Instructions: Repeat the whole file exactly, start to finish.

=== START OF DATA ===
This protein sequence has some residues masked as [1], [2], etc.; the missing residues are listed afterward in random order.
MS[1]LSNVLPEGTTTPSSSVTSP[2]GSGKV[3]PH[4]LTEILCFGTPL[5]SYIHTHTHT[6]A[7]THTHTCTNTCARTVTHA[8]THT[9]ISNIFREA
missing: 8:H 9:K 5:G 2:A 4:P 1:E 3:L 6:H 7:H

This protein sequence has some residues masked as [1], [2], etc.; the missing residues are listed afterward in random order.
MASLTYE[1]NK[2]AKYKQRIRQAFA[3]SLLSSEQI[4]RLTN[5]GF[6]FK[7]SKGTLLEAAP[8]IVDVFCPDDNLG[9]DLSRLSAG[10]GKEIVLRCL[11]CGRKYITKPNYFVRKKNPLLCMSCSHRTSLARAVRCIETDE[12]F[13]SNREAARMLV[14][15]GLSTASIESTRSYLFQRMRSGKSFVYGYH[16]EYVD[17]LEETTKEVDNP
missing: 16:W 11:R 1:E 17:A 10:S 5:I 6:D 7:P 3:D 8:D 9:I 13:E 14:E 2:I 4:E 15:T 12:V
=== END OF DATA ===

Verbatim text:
This protein sequence has some residues masked as [1], [2], etc.; the missing residues are listed afterward in random order.
MS[1]LSNVLPEGTTTPSSSVTSP[2]GSGKV[3]PH[4]LTEILCFGTPL[5]SYIHTHTHT[6]A[7]THTHTCTNTCARTVTHA[8]THT[9]ISNIFREA
missing: 8:H 9:K 5:G 2:A 4:P 1:E 3:L 6:H 7:H

This protein sequence has some residues masked as [1], [2], etc.; the missing residues are listed afterward in random order.
MASLTYE[1]NK[2]AKYKQRIRQAFA[3]SLLSSEQI[4]RLTN[5]GF[6]FK[7]SKGTLLEAAP[8]IVDVFCPDDNLG[9]DLSRLSAG[10]GKEIVLRCL[11]CGRKYITKPNYFVRKKNPLLCMSCSHRTSLARAVRCIETDE[12]F[13]SNREAARMLV[14][15]GLSTASIESTRSYLFQRMRSGKSFVYGYH[16]EYVD[17]LEETTKEVDNP
missing: 16:W 11:R 1:E 17:A 10:S 5:I 6:D 7:P 3:D 8:D 9:I 13:E 14:E 2:I 4:E 15:T 12:V